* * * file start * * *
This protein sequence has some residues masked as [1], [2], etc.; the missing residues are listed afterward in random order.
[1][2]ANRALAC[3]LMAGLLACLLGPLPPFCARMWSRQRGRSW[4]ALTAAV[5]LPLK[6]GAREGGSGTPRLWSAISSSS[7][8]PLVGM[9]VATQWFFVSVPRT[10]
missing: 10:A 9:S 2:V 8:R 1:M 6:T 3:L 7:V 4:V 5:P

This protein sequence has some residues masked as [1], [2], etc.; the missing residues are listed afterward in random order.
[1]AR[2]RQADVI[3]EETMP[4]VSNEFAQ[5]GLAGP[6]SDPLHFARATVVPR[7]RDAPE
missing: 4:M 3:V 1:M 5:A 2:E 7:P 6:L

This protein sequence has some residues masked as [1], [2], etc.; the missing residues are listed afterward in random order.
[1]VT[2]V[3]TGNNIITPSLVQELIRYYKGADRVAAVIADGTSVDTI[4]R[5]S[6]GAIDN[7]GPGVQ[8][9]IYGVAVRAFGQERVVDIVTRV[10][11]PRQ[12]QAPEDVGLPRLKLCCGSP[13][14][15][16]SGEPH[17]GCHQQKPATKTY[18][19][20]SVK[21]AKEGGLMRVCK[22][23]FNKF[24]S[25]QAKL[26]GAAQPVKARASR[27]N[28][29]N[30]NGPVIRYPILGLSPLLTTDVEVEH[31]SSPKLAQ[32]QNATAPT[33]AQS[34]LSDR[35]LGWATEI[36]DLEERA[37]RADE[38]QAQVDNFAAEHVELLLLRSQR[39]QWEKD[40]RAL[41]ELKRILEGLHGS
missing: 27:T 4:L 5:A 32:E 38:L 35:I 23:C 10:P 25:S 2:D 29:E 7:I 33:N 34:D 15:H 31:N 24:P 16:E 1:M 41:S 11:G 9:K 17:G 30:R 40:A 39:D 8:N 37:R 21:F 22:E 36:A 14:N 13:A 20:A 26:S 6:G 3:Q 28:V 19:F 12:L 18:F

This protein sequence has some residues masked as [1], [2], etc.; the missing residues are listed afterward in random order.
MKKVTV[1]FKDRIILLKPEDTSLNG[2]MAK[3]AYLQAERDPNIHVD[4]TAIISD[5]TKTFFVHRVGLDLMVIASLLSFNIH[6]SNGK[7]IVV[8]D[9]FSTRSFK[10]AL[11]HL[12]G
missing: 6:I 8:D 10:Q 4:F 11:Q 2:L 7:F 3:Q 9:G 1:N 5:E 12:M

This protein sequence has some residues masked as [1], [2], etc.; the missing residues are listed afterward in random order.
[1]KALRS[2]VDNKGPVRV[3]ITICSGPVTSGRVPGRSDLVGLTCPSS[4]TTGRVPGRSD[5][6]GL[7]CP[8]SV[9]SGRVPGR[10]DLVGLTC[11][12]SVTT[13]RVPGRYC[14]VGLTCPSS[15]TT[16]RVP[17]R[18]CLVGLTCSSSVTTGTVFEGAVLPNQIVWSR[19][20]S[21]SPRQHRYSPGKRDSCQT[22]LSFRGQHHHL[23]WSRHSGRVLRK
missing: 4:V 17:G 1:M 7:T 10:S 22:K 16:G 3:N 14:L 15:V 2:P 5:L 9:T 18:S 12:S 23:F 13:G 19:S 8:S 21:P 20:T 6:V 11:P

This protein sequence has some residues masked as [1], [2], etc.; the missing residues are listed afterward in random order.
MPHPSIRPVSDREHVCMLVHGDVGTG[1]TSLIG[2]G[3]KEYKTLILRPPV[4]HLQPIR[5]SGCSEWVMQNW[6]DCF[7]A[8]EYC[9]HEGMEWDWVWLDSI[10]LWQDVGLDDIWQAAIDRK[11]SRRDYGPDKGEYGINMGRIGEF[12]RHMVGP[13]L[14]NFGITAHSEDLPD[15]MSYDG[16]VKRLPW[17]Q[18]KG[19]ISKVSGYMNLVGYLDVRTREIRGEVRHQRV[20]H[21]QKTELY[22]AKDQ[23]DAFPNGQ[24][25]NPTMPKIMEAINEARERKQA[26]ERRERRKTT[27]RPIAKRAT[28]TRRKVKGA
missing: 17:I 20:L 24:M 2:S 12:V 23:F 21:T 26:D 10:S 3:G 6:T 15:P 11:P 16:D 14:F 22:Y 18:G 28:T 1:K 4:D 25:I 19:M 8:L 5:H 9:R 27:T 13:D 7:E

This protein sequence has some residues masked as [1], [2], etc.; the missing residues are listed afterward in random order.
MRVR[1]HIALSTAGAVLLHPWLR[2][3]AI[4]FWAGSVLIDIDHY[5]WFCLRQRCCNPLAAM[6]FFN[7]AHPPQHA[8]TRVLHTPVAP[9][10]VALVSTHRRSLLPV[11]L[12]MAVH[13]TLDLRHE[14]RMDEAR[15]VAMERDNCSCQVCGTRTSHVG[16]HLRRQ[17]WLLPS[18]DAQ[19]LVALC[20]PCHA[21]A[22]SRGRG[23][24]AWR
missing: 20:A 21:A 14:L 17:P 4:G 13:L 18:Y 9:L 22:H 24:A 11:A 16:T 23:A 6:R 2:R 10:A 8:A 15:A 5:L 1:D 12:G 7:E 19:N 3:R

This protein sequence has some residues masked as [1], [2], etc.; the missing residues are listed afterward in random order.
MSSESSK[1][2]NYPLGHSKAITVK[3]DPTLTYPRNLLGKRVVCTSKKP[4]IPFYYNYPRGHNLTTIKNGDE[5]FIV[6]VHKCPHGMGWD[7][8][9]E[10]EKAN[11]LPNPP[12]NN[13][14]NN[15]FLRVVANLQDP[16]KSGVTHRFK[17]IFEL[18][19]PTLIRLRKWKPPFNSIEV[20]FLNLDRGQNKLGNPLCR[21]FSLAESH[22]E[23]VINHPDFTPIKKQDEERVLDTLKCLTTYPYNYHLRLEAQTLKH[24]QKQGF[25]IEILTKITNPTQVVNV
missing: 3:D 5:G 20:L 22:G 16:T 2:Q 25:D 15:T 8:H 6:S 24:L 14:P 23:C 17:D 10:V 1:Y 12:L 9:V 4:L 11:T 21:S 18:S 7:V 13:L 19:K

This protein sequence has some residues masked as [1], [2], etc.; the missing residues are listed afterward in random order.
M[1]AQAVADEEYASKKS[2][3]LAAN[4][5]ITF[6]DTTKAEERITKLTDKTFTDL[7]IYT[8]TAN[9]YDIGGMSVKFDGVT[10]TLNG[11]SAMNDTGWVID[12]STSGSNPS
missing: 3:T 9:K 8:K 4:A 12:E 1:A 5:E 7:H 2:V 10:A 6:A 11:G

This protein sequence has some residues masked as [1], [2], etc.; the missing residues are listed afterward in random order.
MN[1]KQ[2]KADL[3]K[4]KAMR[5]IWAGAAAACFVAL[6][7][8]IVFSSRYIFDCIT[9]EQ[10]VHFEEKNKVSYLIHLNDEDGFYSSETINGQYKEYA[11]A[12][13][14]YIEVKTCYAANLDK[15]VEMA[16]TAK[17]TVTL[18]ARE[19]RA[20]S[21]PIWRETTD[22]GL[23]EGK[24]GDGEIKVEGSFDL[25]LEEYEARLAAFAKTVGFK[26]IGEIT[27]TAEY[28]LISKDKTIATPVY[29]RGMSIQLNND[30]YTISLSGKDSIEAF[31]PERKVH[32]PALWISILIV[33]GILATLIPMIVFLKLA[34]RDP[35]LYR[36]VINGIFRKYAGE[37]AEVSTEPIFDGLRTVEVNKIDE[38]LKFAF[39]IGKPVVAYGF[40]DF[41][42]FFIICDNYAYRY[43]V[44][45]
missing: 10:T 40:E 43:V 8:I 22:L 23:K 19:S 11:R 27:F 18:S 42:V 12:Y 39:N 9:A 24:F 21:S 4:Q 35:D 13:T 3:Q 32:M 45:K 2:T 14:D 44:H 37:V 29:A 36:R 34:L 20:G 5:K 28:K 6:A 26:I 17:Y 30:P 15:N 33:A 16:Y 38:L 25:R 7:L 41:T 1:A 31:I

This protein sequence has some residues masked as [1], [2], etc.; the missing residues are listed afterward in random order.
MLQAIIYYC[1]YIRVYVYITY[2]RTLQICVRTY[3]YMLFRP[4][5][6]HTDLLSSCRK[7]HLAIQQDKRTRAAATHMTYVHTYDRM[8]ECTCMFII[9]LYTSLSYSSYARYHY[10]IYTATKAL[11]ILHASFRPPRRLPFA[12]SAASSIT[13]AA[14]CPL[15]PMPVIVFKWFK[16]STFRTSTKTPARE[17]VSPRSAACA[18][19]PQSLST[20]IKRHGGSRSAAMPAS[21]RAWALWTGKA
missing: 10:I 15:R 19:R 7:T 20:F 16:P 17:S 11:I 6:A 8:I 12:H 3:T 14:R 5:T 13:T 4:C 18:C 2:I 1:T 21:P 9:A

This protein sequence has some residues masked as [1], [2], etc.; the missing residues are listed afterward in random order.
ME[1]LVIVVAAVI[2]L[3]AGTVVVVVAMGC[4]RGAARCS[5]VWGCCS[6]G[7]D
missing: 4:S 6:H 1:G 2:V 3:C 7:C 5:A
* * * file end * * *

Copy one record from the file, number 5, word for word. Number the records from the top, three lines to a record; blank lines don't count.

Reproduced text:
This protein sequence has some residues masked as [1], [2], etc.; the missing residues are listed afterward in random order.
[1]KALRS[2]VDNKGPVRV[3]ITICSGPVTSGRVPGRSDLVGLTCPSS[4]TTGRVPGRSD[5][6]GL[7]CP[8]SV[9]SGRVPGR[10]DLVGLTC[11][12]SVTT[13]RVPGRYC[14]VGLTCPSS[15]TT[16]RVP[17]R[18]CLVGLTCSSSVTTGTVFEGAVLPNQIVWSR[19][20]S[21]SPRQHRYSPGKRDSCQT[22]LSFRGQHHHL[23]WSRHSGRVLRK
missing: 4:V 17:G 1:M 7:T 10:S 22:K 16:G 3:N 14:L 15:V 2:P 5:L 9:T 18:S 12:S 23:F 13:G 19:S 8:S 21:P 20:T 6:V 11:P